Olympic champion Apolo Anton Ohno arguably is the world's fastest man on skates, and he's a bona fide fan of Washington spuds.
Ohno, who's bidding to set American Winter Olympic history at the games in Vancouver, counts the Washington State Potato Commission among his sponsors.
There's even a link to the Seattle native's Facebook page on the commission website, detailing his preparation for the Olympics -- including an occasional mention of potatoes.
The commission may be small potatoes in comparison with Ohno's big-dollar partners, which include Coca-Cola, Vick's and Alaska Airlines.
But nutrition, healthy eating and fitness are important issues to the short track speedskater, so much so that Octagon -- the global sports and entertainment marketing agency that represents him -- approached the commission about sponsoring him, said Karen Bonaudi, director of public affairs for the potato commission.
"Apolo is really passionate about cooking and eating healthy," said Cheryl Herbert, director of marketing for the Olympic & Action Sports Division of Octagon. "He loves to eat potatoes, he loves cooking them. He's from Washington, and he loves Washington potatoes.
"When he travels overseas, he always picks out the restaurants where the team eats. He appreciates good food. That's why this is such a natural partnership for him because he eats and loves potatoes," Herbert said.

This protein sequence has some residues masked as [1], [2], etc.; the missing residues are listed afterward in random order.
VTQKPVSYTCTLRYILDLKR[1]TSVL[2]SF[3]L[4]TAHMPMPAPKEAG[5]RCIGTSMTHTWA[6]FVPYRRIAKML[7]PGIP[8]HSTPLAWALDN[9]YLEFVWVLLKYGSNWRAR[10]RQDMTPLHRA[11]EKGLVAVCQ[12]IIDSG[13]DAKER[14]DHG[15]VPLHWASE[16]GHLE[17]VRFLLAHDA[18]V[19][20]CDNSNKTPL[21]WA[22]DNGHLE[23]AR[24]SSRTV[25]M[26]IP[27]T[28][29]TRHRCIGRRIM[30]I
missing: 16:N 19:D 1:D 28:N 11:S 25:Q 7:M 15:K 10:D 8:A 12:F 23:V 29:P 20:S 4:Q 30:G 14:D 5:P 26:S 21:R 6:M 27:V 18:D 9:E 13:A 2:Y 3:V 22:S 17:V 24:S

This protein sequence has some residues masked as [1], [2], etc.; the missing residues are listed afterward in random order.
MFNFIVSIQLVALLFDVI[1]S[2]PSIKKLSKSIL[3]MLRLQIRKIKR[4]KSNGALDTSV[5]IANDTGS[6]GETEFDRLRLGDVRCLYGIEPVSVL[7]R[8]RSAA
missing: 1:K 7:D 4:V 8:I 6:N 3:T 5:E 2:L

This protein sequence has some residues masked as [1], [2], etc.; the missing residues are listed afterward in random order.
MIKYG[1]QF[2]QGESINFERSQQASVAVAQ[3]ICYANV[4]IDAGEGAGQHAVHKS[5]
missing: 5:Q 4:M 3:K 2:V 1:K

The commission's sponsorship of Ohno is a relative bargain for an athlete of his stature -- in the "low six figures," said Bonaudi, declining to be more specific. The sponsorship value could grow even more if Ohno medals again in Vancouver.
Two more Olympic medals -- he has two golds, a silver and two bronzes from the 2002 and 2006 Winter Games -- would make the 27-year-old the most decorated Winter Olympian in American history. He is entered in three individual events and is part of a relay team.
"We're keeping our fingers crossed," Bonaudi said.
Ohno isn't the only world-class athlete among Octagon's stable of clients -- which includes record-setting swimmer Michael Phelps -- to have a board for an agricultural product as a sponsor. Swimmer Natalie Coughlin, a fan of dried plums, is sponsored by the California Dried Plum Board, Herbert said.
"What's great about Natalie and Anton is they are both foodies," Herbert said. "Natalie grew up in California and Anton in Washington, where they were surrounded by great crops. So these are natural partnerships for both of them."
Ohno's agreement calls for him to make two appearances on behalf of the commission, which will be arranged sometime after the Olympics, Bonaudi said.
He's already part of the commission's outreach program to kids, appearing throughout a cookbook with potato recipes submitted by students from elementary schools in the Seattle area through the commission's Kids are Growing competitions. Photos for the recipe book were shot in one day in late July, Bonaudi said.
"He had a ton of fun shooting that. He loves working with kids," Herbert said.
The 20-page booklet, Washington's Super Speedskater Loves Super Spud Recipes from Washington Students, can be requested through a form on the commission website, www.potatoes.com.
About 15,000 booklets have been printed. They will be made available to schools the commission works with on various projects, as well as pediatricians and day care providers, Bonaudi said.
Ohno also is establishing the Apolo Ohno Foundation to promote healthy eating, exercise and good nutrition for children, goals the potato commission applauds.
"I really hope he does go through with this foundation because his and our values are so compatible," Bonaudi said.
-- Kevin McCullen: 509-582-1535; email@example.com